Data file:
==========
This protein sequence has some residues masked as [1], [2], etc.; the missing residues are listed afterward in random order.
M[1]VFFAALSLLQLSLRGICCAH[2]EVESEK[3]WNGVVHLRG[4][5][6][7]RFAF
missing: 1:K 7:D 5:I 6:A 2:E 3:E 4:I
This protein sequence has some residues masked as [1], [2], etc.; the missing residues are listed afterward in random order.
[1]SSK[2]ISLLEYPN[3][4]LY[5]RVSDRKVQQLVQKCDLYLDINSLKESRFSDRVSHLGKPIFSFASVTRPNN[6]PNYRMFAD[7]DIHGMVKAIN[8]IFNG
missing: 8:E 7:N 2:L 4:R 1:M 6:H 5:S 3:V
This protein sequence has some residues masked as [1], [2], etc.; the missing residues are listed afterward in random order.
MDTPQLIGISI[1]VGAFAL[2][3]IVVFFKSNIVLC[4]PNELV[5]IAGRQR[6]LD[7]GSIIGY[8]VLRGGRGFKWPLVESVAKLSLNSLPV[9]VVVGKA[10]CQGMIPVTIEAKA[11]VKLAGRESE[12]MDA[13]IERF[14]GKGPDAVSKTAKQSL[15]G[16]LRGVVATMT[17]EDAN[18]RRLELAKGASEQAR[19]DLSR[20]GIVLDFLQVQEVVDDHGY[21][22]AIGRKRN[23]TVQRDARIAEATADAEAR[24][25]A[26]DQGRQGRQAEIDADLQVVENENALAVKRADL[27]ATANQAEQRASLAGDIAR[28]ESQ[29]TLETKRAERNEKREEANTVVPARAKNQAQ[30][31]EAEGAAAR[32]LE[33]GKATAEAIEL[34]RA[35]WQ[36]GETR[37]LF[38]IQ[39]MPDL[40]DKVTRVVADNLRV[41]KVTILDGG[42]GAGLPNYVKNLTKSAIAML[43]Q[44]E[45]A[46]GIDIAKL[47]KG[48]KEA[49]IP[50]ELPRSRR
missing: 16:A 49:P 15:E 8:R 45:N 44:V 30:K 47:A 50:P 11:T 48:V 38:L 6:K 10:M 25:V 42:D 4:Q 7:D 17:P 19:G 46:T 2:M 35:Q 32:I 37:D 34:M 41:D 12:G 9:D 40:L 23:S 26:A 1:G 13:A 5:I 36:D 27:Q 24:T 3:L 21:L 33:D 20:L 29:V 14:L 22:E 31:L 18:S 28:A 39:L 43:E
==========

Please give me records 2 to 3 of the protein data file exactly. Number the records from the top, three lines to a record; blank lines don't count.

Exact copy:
This protein sequence has some residues masked as [1], [2], etc.; the missing residues are listed afterward in random order.
[1]SSK[2]ISLLEYPN[3][4]LY[5]RVSDRKVQQLVQKCDLYLDINSLKESRFSDRVSHLGKPIFSFASVTRPNN[6]PNYRMFAD[7]DIHGMVKAIN[8]IFNG
missing: 8:E 7:N 2:L 4:R 1:M 6:H 5:S 3:V
This protein sequence has some residues masked as [1], [2], etc.; the missing residues are listed afterward in random order.
MDTPQLIGISI[1]VGAFAL[2][3]IVVFFKSNIVLC[4]PNELV[5]IAGRQR[6]LD[7]GSIIGY[8]VLRGGRGFKWPLVESVAKLSLNSLPV[9]VVVGKA[10]CQGMIPVTIEAKA[11]VKLAGRESE[12]MDA[13]IERF[14]GKGPDAVSKTAKQSL[15]G[16]LRGVVATMT[17]EDAN[18]RRLELAKGASEQAR[19]DLSR[20]GIVLDFLQVQEVVDDHGY[21][22]AIGRKRN[23]TVQRDARIAEATADAEAR[24][25]A[26]DQGRQGRQAEIDADLQVVENENALAVKRADL[27]ATANQAEQRASLAGDIAR[28]ESQ[29]TLETKRAERNEKREEANTVVPARAKNQAQ[30][31]EAEGAAAR[32]LE[33]GKATAEAIEL[34]RA[35]WQ[36]GETR[37]LF[38]IQ[39]MPDL[40]DKVTRVVADNLRV[41]KVTILDGG[42]GAGLPNYVKNLTKSAIAML[43]Q[44]E[45]A[46]GIDIAKL[47]KG[48]KEA[49]IP[50]ELPRSRR
missing: 16:A 49:P 15:E 8:R 45:N 44:V 30:K 47:A 50:P 11:T 48:V 38:L 6:K 10:M 25:V 42:D 4:Q 7:D 17:P 19:G 46:T 2:M 35:Q 32:I 37:D 34:M 41:D 12:G 9:D 40:L 23:S 26:A 1:G 13:A 5:I 36:D 27:Q 24:T 3:L 21:L 33:D 20:L 29:V 14:L 22:E 31:L 18:S 28:A 39:L 43:E